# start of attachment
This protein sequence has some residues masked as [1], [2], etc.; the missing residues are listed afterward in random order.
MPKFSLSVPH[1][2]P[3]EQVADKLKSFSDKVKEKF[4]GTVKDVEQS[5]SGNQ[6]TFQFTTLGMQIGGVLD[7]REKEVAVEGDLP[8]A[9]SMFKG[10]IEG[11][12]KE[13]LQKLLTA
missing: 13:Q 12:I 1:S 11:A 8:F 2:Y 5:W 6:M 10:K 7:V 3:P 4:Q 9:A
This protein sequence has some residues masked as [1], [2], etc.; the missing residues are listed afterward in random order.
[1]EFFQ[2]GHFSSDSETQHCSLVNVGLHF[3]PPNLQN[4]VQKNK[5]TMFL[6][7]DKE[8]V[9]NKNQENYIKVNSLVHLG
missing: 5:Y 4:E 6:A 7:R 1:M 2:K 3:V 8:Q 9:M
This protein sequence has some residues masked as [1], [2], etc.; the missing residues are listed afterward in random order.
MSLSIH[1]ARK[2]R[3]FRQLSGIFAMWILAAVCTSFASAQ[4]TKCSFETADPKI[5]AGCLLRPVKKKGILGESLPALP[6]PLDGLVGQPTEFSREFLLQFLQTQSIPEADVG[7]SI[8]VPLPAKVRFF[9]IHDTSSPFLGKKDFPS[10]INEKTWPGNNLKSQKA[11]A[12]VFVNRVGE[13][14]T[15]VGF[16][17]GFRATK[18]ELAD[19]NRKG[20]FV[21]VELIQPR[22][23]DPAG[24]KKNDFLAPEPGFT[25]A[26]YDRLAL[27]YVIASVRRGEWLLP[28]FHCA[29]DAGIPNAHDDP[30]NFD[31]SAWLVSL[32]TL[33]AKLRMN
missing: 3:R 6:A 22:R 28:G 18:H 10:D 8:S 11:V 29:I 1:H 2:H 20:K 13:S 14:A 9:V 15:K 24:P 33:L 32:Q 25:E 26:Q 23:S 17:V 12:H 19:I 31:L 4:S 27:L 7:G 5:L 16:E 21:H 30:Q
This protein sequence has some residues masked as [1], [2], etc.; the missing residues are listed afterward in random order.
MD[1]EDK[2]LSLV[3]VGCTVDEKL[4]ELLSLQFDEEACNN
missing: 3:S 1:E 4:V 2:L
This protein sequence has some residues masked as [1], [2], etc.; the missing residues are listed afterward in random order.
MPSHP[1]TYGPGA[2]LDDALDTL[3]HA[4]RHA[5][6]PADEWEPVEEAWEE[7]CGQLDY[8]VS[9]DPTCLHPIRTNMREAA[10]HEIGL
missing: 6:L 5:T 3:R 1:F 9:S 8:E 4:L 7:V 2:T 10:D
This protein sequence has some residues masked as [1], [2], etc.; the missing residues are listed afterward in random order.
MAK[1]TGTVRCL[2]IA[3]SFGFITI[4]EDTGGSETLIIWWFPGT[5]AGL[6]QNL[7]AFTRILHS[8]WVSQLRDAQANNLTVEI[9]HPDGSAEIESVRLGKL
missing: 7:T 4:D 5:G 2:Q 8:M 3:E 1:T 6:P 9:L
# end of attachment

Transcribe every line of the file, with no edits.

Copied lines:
This protein sequence has some residues masked as [1], [2], etc.; the missing residues are listed afterward in random order.
MPKFSLSVPH[1][2]P[3]EQVADKLKSFSDKVKEKF[4]GTVKDVEQS[5]SGNQ[6]TFQFTTLGMQIGGVLD[7]REKEVAVEGDLP[8]A[9]SMFKG[10]IEG[11][12]KE[13]LQKLLTA
missing: 13:Q 12:I 1:S 11:A 8:F 2:Y 5:W 6:M 10:K 7:V 3:P 4:Q 9:A
This protein sequence has some residues masked as [1], [2], etc.; the missing residues are listed afterward in random order.
[1]EFFQ[2]GHFSSDSETQHCSLVNVGLHF[3]PPNLQN[4]VQKNK[5]TMFL[6][7]DKE[8]V[9]NKNQENYIKVNSLVHLG
missing: 5:Y 4:E 6:A 7:R 1:M 2:K 3:V 8:Q 9:M
This protein sequence has some residues masked as [1], [2], etc.; the missing residues are listed afterward in random order.
MSLSIH[1]ARK[2]R[3]FRQLSGIFAMWILAAVCTSFASAQ[4]TKCSFETADPKI[5]AGCLLRPVKKKGILGESLPALP[6]PLDGLVGQPTEFSREFLLQFLQTQSIPEADVG[7]SI[8]VPLPAKVRFF[9]IHDTSSPFLGKKDFPS[10]INEKTWPGNNLKSQKA[11]A[12]VFVNRVGE[13][14]T[15]VGF[16][17]GFRATK[18]ELAD[19]NRKG[20]FV[21]VELIQPR[22][23]DPAG[24]KKNDFLAPEPGFT[25]A[26]YDRLAL[27]YVIASVRRGEWLLP[28]FHCA[29]DAGIPNAHDDP[30]NFD[31]SAWLVSL[32]TL[33]AKLRMN
missing: 3:R 6:A 22:R 28:G 18:H 10:D 8:S 11:V 29:I 1:H 2:H 20:K 13:S 14:A 9:V 15:K 24:P 33:L 32:Q 25:E 26:Q 23:S 17:V 12:H 19:I 31:L 4:S 27:L 7:G 5:L 16:E 21:H 30:Q
This protein sequence has some residues masked as [1], [2], etc.; the missing residues are listed afterward in random order.
MD[1]EDK[2]LSLV[3]VGCTVDEKL[4]ELLSLQFDEEACNN
missing: 3:S 1:E 4:V 2:L
This protein sequence has some residues masked as [1], [2], etc.; the missing residues are listed afterward in random order.
MPSHP[1]TYGPGA[2]LDDALDTL[3]HA[4]RHA[5][6]PADEWEPVEEAWEE[7]CGQLDY[8]VS[9]DPTCLHPIRTNMREAA[10]HEIGL
missing: 6:L 5:T 3:R 1:F 9:S 8:E 4:L 7:V 2:T 10:D
This protein sequence has some residues masked as [1], [2], etc.; the missing residues are listed afterward in random order.
MAK[1]TGTVRCL[2]IA[3]SFGFITI[4]EDTGGSETLIIWWFPGT[5]AGL[6]QNL[7]AFTRILHS[8]WVSQLRDAQANNLTVEI[9]HPDGSAEIESVRLGKL
missing: 7:T 4:D 5:G 2:Q 8:M 3:E 1:T 6:P 9:L